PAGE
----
Author Corner: Daniel Sieberg and the Digital Diet

The latest post in our Author Corner comes from Daniel Sieberg, author of The Digital Diet. The book provides a four-step plan to help you re-think your tech usage and to regain balance in your life.

 Daniel Sieberg’s guest blog post tackles that modern problem we all struggle with: how to switch off on holiday. Whether you’re going screen-free altogether, or simply cutting down (because no-one wants to get between a teenage girl and her mobile phone), Daniel Sieberg offers some useful tips for your summer holiday, to help you step away from the screen and into the sun.

Planning for any holiday these days often brings up a digital-era dilemma: how to enjoy being out of the office without being totally out of touch? And is it better to completely disconnect or keep one finger plugged into the online world? Just like “The Digital Diet,” there’s really no one-size-fits-all approach to solving this question but there are ways you can at least minimize any high-tech interference while soaking up some rays.

 First, create a customized away message for your work email with specific guidance on what people should expect from you. In other words, if you tell people you will not be online and won’t be responding to emails then stick to it– anything less than complete adherence creates a slippery slope of expectations from other people and erodes separation from your inbox. Should you prefer to check email on occasion then say you’ll do just that with the understanding that your response times may be delayed.

Next, think about which devices you really need to bring. Lugging around every phone and tablet and “phablet” you own will only mean increased diversions. Try to consolidate your content (books, movies, games) so you can minimise the distractions but still have some entertainment for when the weather turns sour or you just want to kick back for a bit. There’s no shame in using your devices for an occasional distraction provided you aren’t going on safari or ignoring someone around you who expects your attention (this is key to enhanced marital relations).

It’s also worth considering a strategy for the family unit as a whole. For example, the kids (and parents) can each bring one (or two) devices but no one is allowed to have them out during meals or sightseeing unless it’s to take photos. Think of creative ways to incentivise it, too, like offering an ice-cream or more spending cash if they stick to the rules. Cutting out technology entirely with most kids means there’ll be pushback and depriving them of all connectedness might result in more family conflict than closeness. As such, it’s worth exploring the idea of moderation with the caveat that as a parent you’ll need to be more available to interact with them rather than letting the screens do all the work.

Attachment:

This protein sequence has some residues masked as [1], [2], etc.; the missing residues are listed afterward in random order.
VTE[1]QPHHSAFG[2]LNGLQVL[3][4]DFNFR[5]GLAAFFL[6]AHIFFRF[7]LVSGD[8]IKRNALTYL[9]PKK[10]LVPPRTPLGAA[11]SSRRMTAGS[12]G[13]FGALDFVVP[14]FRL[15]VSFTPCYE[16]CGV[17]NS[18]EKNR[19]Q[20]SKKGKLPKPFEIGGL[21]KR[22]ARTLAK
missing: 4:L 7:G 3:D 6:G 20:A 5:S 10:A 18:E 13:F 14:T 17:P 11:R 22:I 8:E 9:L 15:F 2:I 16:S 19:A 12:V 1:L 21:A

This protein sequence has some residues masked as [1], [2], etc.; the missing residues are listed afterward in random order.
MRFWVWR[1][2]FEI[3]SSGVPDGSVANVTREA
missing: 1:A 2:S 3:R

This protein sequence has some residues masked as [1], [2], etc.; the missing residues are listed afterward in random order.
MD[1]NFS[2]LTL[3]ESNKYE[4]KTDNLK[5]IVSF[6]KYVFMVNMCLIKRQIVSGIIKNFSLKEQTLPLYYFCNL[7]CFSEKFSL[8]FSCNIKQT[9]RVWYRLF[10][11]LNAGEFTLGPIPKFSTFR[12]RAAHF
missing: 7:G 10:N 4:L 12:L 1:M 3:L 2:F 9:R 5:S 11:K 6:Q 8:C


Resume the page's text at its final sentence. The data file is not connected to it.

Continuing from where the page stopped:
With any travel or vacation I’d also suggest a few standard “Digital Diet” rules to live by:

  •  don’t charge any devices you bring in the bedroom– it’s too much of a temptation and only means you’ll be endlessly interrupted
  • try to enjoy an exhilarating moment fully in person first before feeling the need to post it on social media
  • take some time to improve your own sense of well-being whether it’s yoga or reading or simply observing what’s around you; a little zen-like focus can be a powerful way to get grounded before going back to the daily grind

Remember, too, that we often falsely amplify any demands on our time and the urgency with which we communicate. If you don’t check email every 15 minutes then your co-workers will still survive. The world will carry on. And they’ll probably just be jealous that you’re likely having an amazing time. We all need to decompress once in a while and I often talk to employees about having renewed perspective by getting some temporary distance.

Finally, if you really need help to detach from all the cords then you might want to consider a vacation somewhere that affords no access to the internet or a tech-free retreat. The charity Anxiety UK released a study that found 60 per cent of us need to fully disconnect to begin to really relax and get a true break. Just be prepared to dig through more emails upon your return since of course we know that hitting the pause button won’t make it all go away.

But you can go back feeling more invigorated than ever to surf the digital waves away from the beach.

Digital Diet

The Digital Diet by Daniel Sieberg is published by Souvenir Press. It is available now in paperback and as an e-book.

Don’t forget to check out the rest of our Author Corner blog posts!

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